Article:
For my last project, I took the opportunity to learn Unity through prototyping a simple 3d local-multiplayer game.

In the game, each player controls a ‘Shepherd’. The objective of the game is to eliminate all of the enemies ‘vassals’ which are a herd of small soldiers. The only control the shepherd has over the vassals is to toggle between having them follow their shepherd, or seek out and attack the nearest enemy vassal.

This makes the gameplay tactics about positioning, choosing the right time to attack, and using the environment to their advantage. If your units attack as a group, or at a choke point, they will eliminate the enemy with ease.

Because I had never worked with unity before, the vast majority of this 2 week project was spent familiarizing myself with unity, C#, and how to use many of the built-in functionality that unity provides. This included:

• Nav Meshes & Nav Mesh Agents to control the flocking/pathfinding behavior of the AI vassals.

• Delegates, Events, and Event Subscription to allow GameObjects to relay their position / health / etc. to other GameObjects

• Instantiation, Parent/Child relationships, and how to safely destroy GameObjects to allow for modular setup/reset of the level

• Camera Viewports and how to setup splitscreen for multiplayer

• Layers, Tagging, and physics interactions / collisions

The scripts I wrote for unit control, health, combat interactions, among other things are on github here

As I began wrapping up the programming for the basic gameplay interactions (about 1 night before the due date), I decided to quickly create some low-fidelity 3D assets to create more interesting environments to battle in. 

A bridge to connect islands and act as a choke point

Some islands, to create a more divided playspace that forced players to choose when to cross between them.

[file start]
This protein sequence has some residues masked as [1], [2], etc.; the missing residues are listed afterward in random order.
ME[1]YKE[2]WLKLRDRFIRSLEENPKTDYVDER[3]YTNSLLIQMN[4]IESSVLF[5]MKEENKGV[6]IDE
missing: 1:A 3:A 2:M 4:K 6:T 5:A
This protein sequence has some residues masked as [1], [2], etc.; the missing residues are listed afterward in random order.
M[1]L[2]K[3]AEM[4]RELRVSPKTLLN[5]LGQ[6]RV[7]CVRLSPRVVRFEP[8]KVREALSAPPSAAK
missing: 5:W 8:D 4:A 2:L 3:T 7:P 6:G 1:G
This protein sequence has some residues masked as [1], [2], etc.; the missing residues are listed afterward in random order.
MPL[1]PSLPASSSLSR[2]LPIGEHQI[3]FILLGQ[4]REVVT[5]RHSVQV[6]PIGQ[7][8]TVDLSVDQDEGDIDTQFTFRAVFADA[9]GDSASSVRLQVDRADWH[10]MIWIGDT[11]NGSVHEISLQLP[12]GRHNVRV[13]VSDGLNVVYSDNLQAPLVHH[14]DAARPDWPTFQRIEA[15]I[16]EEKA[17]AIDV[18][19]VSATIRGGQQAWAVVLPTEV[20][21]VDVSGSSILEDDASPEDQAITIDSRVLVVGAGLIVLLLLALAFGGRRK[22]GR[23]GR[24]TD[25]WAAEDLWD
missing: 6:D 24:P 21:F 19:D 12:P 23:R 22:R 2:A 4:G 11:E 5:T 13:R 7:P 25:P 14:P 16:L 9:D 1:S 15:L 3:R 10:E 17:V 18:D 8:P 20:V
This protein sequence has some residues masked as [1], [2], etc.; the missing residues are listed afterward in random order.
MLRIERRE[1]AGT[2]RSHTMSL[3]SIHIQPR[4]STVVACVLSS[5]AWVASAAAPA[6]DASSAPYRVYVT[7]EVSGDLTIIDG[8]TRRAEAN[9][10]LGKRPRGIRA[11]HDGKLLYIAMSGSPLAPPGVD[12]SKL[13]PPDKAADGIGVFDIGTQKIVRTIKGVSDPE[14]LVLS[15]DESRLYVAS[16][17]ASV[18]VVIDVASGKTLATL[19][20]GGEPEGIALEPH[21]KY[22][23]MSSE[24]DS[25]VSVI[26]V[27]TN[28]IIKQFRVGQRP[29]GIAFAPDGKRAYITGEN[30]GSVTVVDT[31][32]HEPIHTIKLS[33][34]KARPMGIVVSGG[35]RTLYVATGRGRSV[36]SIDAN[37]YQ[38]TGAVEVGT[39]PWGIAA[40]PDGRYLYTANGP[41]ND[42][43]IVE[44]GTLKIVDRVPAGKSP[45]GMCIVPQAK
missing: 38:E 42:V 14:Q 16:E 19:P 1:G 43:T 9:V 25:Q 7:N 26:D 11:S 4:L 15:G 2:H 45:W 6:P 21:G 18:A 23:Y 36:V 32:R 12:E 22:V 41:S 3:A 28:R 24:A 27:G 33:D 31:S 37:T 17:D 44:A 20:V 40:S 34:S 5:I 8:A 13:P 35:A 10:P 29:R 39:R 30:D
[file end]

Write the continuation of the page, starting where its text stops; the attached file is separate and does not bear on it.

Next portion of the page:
Some palm trees, to add to the atmosphere and provide an additional small obstacle.

Here’s an earlier iteration of the map, with a previous bridge design that was replaced because it’s geometry interacted problematically with the vassals.

Additionally, I originally tried to work with a top-down camera, but felt that I couldn’t find a balance of showing the entire map while giving enough attention to the seeking behavior of the vassals.

I ran into several roadblocks along the way, but learned even more than I imagined I would in the given time. Unfortunately, much to my dismay as someone from a primarily visual background, I was left with very little time to focus on learning lighting, materials, and camera effects. The result was a very awkwardly-colored poorly lit prototype.

However, I loved working with unity. The separation of functionality into separate scripts and objects that allowed me to compartmentalize code was refreshing. Additionally, working with prefabs that allowed me to build up components of my program as an object felt intuitive. I will certainly work with unity again and mastering lighting and materials will be my next goal.


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